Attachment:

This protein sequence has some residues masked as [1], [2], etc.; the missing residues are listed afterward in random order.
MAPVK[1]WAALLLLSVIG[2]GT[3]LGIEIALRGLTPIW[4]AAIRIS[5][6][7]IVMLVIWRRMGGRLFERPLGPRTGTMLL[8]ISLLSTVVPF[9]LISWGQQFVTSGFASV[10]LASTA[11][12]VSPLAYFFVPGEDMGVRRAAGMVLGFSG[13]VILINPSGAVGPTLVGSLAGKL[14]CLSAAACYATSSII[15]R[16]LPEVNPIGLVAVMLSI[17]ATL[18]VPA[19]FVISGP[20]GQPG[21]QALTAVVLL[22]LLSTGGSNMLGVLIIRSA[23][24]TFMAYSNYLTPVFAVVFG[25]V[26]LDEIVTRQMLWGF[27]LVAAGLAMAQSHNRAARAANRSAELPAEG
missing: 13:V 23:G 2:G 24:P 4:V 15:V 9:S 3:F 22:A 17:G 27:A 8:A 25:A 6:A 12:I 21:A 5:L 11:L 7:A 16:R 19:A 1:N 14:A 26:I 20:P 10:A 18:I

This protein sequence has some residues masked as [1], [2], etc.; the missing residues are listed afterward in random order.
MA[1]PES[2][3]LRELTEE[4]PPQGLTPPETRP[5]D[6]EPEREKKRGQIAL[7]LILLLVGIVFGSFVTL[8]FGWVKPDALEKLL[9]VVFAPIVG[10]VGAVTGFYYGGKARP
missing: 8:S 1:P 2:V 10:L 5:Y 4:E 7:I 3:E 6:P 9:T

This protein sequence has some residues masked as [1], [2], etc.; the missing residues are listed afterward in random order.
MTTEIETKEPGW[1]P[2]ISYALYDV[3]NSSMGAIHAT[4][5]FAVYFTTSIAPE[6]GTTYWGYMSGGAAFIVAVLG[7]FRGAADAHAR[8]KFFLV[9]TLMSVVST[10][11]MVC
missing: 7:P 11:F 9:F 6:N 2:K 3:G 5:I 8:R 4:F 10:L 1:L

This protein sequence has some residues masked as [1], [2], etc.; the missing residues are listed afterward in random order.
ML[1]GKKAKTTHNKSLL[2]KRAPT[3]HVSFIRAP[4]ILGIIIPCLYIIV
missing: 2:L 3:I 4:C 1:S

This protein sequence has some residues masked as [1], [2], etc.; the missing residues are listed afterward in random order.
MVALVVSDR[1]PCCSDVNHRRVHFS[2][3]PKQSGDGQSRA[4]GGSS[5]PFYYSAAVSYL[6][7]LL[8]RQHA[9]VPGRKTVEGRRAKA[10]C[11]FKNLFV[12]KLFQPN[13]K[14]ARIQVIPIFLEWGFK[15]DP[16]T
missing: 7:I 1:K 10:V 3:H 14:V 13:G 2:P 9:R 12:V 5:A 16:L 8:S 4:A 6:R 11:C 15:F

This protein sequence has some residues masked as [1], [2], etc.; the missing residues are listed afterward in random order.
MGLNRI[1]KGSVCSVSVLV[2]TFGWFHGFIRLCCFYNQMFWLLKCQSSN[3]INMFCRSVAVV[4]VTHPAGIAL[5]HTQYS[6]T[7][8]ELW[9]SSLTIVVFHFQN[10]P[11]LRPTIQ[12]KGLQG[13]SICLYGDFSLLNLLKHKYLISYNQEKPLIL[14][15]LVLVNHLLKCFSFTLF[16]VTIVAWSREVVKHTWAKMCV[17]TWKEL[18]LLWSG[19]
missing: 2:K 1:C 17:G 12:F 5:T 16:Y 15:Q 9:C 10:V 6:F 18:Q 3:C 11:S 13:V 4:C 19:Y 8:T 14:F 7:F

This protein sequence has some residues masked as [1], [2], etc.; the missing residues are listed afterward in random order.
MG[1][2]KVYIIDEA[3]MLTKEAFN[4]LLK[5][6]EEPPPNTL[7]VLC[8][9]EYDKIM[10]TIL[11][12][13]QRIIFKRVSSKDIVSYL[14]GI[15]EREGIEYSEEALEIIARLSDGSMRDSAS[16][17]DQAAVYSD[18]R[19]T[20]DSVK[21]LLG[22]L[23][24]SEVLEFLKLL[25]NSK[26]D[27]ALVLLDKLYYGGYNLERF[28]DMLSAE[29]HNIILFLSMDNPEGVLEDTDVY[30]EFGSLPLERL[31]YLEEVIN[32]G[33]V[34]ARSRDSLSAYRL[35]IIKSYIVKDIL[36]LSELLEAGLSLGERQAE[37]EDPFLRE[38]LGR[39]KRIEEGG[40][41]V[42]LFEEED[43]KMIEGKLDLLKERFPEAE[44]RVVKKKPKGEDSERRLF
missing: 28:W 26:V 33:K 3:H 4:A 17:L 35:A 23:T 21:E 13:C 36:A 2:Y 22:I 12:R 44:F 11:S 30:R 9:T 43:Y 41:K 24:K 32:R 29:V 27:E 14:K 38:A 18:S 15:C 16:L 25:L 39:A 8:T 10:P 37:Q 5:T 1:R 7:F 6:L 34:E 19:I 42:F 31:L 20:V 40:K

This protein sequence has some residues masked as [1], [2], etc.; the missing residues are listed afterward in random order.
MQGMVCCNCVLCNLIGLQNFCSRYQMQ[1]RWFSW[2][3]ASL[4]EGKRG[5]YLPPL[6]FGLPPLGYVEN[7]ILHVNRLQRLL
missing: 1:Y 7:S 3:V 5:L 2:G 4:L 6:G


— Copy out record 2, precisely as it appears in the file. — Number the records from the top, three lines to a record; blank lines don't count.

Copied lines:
This protein sequence has some residues masked as [1], [2], etc.; the missing residues are listed afterward in random order.
MA[1]PES[2][3]LRELTEE[4]PPQGLTPPETRP[5]D[6]EPEREKKRGQIAL[7]LILLLVGIVFGSFVTL[8]FGWVKPDALEKLL[9]VVFAPIVG[10]VGAVTGFYYGGKARP
missing: 8:S 1:P 2:V 10:L 5:Y 4:E 7:I 3:E 6:P 9:T